8 Easy Ways To Negotiate When You And Your Significant Other Have Completely Different Interests In Pop Culture

How do you manage competing pop culture interests in a relationship? Are you destined to fight over the mouse every time you or your significant other opens a new Netflix tab? I guess the easy thing to do would be to make sure you and your S.O. have at least something in common besides your attraction for one another before jumping into a relationship together.

But let’s face it: we all like a challenge. So if you find yourself in a relationship with someone who has incredible blue eyes, shaggy blond hair, and vaguely reminds you of the golden retriever you owned as child, but who also has none of the same interests as you, you’re not completely doomed. Navigating such a relationship can be tricky, but here are some tips from someone who’s been there:

1. Take turns trading off movie/music/activity picks. Remember learning to share toys in kindergarten? You trade off who gets to pick first (or if you’re like me, you get put in the corner during playtime because you were pretending to actually be sleeping during naptime and refused to wake up. Somehow the teacher knew I was faking. Maybe because I was giggling? It’s all very unclear). Let your significant other choose something they really like the first time, and then the next time you get to pick. This way no one grows resentful of being forced into activities they’re not interested in.

2. Be open-minded. When your S.O. is showing you something they like, don’t groan about it. Just because you don’t usually like science fiction doesn’t mean you’ll automatically hate Interstellar. You could wind up acquiring some new pop culture interests if you’re not stubbornly set in your disdain for everything you didn’t discover yourself. I thought Bojack Horseman was absolute stupidity when my boyfriend first mentioned he liked it and now I am completely obsessed with it. Bojack is my spirit animal.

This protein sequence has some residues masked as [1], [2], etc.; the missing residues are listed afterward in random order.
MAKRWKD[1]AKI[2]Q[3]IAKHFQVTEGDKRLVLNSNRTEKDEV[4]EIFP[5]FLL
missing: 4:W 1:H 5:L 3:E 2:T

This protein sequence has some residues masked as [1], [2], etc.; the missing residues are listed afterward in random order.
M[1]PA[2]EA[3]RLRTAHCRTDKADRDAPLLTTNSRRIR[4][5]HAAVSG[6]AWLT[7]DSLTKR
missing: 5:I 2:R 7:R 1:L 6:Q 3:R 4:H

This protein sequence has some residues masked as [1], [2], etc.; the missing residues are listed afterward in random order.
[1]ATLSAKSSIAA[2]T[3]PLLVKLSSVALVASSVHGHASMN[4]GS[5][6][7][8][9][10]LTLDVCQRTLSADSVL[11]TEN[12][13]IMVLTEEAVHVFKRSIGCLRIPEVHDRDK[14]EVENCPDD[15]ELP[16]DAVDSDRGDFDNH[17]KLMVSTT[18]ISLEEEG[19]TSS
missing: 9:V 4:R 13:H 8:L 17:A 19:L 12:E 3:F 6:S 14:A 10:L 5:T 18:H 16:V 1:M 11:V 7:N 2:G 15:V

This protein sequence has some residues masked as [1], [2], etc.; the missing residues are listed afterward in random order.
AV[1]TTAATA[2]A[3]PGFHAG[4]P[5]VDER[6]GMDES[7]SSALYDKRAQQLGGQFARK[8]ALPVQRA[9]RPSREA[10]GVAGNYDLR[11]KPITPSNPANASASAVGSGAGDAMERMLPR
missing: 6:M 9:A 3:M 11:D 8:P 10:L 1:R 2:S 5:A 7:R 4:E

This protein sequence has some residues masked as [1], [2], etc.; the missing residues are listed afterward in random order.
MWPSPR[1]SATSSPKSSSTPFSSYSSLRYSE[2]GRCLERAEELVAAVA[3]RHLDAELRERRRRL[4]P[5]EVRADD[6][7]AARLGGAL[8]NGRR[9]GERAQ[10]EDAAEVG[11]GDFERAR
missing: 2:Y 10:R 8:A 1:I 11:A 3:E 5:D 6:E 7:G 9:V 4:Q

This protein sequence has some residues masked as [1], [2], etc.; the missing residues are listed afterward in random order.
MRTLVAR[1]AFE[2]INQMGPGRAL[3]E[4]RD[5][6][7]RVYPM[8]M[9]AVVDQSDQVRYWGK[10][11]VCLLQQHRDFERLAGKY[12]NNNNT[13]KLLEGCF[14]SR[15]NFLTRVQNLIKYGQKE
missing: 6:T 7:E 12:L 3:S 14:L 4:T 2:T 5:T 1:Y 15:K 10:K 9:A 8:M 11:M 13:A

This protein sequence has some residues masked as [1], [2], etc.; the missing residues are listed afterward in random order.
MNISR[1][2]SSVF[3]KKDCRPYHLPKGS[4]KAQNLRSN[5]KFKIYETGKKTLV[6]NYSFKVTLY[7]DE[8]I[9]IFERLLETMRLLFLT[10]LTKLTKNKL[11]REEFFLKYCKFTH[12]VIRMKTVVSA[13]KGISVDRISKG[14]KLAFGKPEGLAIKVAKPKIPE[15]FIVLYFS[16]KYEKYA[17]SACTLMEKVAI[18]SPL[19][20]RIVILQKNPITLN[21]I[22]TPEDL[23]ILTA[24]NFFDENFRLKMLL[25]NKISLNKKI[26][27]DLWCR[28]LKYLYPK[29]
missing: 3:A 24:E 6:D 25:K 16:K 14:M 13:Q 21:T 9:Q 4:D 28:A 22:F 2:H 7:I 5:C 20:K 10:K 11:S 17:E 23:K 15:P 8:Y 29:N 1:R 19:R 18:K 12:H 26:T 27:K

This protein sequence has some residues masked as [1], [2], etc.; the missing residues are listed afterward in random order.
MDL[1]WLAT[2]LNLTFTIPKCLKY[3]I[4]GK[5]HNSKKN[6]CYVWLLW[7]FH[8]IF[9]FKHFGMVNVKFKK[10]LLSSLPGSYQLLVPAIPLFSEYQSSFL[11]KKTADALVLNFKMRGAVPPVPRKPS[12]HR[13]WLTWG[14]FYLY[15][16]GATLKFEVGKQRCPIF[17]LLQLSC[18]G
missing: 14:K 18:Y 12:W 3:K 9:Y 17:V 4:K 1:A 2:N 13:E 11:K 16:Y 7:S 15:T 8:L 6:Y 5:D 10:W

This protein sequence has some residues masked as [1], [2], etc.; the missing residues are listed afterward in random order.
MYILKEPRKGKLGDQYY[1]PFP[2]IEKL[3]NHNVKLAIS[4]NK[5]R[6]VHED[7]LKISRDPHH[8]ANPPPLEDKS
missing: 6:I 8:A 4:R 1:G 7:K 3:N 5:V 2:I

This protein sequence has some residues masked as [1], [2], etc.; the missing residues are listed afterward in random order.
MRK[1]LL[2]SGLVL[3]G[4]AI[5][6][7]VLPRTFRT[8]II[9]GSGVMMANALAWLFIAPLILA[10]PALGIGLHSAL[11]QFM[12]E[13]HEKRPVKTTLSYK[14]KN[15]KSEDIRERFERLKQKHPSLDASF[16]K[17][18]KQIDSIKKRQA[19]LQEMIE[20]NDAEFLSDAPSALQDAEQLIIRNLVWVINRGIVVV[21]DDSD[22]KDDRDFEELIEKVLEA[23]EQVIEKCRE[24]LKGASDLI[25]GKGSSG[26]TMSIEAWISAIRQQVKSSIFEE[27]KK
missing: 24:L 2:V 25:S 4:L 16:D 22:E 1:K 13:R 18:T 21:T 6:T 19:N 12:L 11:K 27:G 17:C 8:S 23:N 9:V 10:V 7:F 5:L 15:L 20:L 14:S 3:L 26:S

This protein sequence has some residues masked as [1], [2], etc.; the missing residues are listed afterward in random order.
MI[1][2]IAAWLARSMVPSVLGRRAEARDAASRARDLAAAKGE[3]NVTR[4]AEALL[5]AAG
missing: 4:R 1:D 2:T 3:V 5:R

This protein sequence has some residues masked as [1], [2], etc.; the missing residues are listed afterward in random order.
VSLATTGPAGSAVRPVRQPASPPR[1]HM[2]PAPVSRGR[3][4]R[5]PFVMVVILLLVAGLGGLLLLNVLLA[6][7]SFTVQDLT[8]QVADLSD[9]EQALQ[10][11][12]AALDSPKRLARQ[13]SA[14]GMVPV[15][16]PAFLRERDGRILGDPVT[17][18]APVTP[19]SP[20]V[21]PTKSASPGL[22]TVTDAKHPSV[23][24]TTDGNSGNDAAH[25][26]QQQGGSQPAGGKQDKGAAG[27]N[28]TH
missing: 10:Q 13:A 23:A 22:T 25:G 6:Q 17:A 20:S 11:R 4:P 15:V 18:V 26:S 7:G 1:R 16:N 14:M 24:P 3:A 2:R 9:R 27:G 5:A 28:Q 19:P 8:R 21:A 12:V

3. Discover new things together. Are there pop culture avenues neither of you have walked down yet? Well then, hold hands and walk down them together! Watching that new show you’ve both been hearing about might actually give you a shared interest.

4. Try watching comedies. Everyone likes to laugh and there’s enough comedy shows on campus and TV (Bojack Horseman, Parks and Rec, How I Met Your Mother, 30 Rock, Family Guy to name a few) for you and your S.O. to laugh about together. Besides, if your S.O. doesn’t like Adam Sandler, you should probably dump him/her anyway.

5. Never talk about anything pop culture related. Just don’t talk about pop culture. Ever. If the conversation is veering towards pop culture or you sense your S.O. trying to bring up something he/she read in the newspaper or watched on TV, don’t let them do it. Interrupt them. Run away. Whatever it takes. Save your relationship.

6. Cry. So your boo wants to stay home and watch Scarface, but you want to go to a local production of Twelfth Night? Don’t compromise; just cry! You’ll need to do better than a few clear tears though; your S.O. is more than a little obsessed with the scene where Tony Montana blasts through the door with his gun and screams, “Say hello to my little friend.” You need to make your S.O. feel like scum. Start out by nonchalantly asking him/her why he/she never lets you pick what you watch. Then, cue the tears. Don’t be afraid to blubber!

7. Manipulate them. Tell them you are watching a documentary about the disastrous effects of classism in the 1990s, then put on Clueless. It’s not a total lie!

8. Get over it. Just because you’re in a relationship doesn’t mean you have to share the exact same pop culture interests. There is always going to be a part of you your significant other doesn’t know or understand and that’s okay. Celebrate your individuality! As a fan of a movie or book, you are not required to get your fandom branded on your forehead; something doesn’t lose its meaning to you if not everyone knows exactly what it means to you. Sometimes what makes something so special is the fact that it’s yours alone and no one can take it away from you. So my boyfriend might not ever read Jane Eyre and if he does, he might hate it. That’s fine; I still think Jane’s kickass. And at least she never ignores my text messages (mainly because she doesn’t have a cell phone in 19th century England and because spoiler alert she also doesn’t actually exist, but that’s beside the point). Thought Catalog Logo Mark


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